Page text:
Participants in the test group will take TCM granules with 200ml warm water twice daily for 15 days from the sixth day of each chemotherapy cycle. The herbs and dosages of the TCM granules are shown in Supplement 1. While those in the control group will take placebo granules composed of 95% dextrin and 5% TCM granules of each type in the same way. Both the TCM granules and placebo are made uniformly in Beijing Tcmages Pharmaceutical Co. LTD (Shunyi District, Beijing, Datong Road, No. 103, 10098) to ensure the similarity in appearance, smell, texture, and taste. And the participants are required to return the drug boxes and labels to CRC as evidence of timely medication.

Randomization and allocation concealment

Centralized randomization was carried out by Peking University clinical research institute (PUCRI) with using the REDCap system (Version 8.4.3), a remote electronic data capture (EDC). When an eligible participant is enrolled, the clinical research coordinator (CRC) has to register the detailed information of the participant on the REDCap website. Then, after the confirmation of the principal investigator (PI) or sub-investigator (Sub-I), the participant will be assigned to either the test or control groups in an allocation ratio of 1:1. The REDCap system will automatically generate the participant’s ID numbers and feedback the grouping results to PI or Sub-I, who will next inform the drug administrator to prepare TCM granules or placebo granules for the participant.

Single-blind is used in the study (Fig. 2). After being informed of grouping and syndrome type, the drug administrator has to select the correct drug from storage, where the TCM granules are packaged in red boxes while the placebos in green. Then, he will remove the granules’ sachets from the red/green box to a white box and label the original red/green box and the current white box respectively with the same code that hides the information of the participant’s group and type. While keeping the red/green box as evidence of single-blind, the drug administrator needs to give the labeled white box to the investigator and finally pass them to the participant. The participants and statistical analysts are blinded until the trial is completed.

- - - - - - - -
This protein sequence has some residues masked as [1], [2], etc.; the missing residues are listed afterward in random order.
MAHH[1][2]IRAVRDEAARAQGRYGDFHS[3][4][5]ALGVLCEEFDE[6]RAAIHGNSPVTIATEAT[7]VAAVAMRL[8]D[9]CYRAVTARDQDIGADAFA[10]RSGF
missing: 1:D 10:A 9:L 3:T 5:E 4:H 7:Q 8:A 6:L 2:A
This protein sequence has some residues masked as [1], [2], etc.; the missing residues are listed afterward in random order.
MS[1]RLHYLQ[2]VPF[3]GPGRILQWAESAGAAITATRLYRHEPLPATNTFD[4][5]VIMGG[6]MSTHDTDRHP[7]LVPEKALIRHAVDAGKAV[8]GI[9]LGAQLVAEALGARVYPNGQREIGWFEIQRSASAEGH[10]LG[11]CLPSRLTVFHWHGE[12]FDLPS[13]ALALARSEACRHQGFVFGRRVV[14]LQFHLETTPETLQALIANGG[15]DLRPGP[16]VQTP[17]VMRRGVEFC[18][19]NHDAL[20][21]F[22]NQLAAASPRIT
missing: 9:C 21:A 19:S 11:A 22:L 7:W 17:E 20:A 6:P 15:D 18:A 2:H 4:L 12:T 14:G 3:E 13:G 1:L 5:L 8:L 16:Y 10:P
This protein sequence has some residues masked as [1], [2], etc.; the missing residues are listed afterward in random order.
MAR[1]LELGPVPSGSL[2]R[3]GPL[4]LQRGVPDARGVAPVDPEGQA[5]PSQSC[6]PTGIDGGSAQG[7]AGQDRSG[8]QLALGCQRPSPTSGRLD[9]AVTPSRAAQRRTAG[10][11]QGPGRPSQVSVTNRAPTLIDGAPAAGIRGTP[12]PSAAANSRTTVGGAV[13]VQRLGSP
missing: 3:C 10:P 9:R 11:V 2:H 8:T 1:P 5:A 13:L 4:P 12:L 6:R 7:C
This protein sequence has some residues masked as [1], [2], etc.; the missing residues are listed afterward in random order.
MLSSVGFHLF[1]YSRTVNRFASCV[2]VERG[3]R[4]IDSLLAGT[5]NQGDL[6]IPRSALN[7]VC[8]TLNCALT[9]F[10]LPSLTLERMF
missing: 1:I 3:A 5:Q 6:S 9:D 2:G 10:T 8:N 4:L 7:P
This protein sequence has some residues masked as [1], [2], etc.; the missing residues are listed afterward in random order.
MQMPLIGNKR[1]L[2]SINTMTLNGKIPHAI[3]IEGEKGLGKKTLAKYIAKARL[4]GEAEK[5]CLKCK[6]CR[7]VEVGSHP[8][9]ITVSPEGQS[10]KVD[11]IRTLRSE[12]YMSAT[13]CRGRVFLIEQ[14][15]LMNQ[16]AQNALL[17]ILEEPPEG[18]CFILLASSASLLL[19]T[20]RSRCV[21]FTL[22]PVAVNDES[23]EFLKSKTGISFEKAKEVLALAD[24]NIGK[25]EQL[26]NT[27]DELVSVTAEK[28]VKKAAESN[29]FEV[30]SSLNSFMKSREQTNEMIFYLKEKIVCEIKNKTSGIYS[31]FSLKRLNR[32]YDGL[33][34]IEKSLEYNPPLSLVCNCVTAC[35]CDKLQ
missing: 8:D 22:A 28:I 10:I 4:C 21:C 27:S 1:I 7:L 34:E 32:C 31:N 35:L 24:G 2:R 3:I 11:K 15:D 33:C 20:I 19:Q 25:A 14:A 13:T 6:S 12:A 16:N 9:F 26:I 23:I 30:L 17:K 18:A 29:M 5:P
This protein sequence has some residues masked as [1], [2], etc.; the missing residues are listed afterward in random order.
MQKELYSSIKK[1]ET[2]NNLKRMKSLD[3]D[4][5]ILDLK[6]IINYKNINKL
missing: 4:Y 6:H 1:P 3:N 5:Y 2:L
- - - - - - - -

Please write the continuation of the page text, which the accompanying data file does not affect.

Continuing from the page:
Fig. 2
figure2

Procedure of single-blind. Take participant No.01001 as an example. (1) The participant was randomly assigned to the test group by REDCap system. (2) The participant’s TCM syndrome type was diagnosed by a TCM physician according to Table 2. (3) The drug administrator selects the correct TCM granules of corresponding type. (4) The sachets of TCM granules were removed from the red box to a white box. (5) The white box was labeled by No.01001 and passed to the participant, who was blinded until the end of the study. (6) The red box was labeled too and kept as evidence of single-blind by the drug administrator

Sample size calculation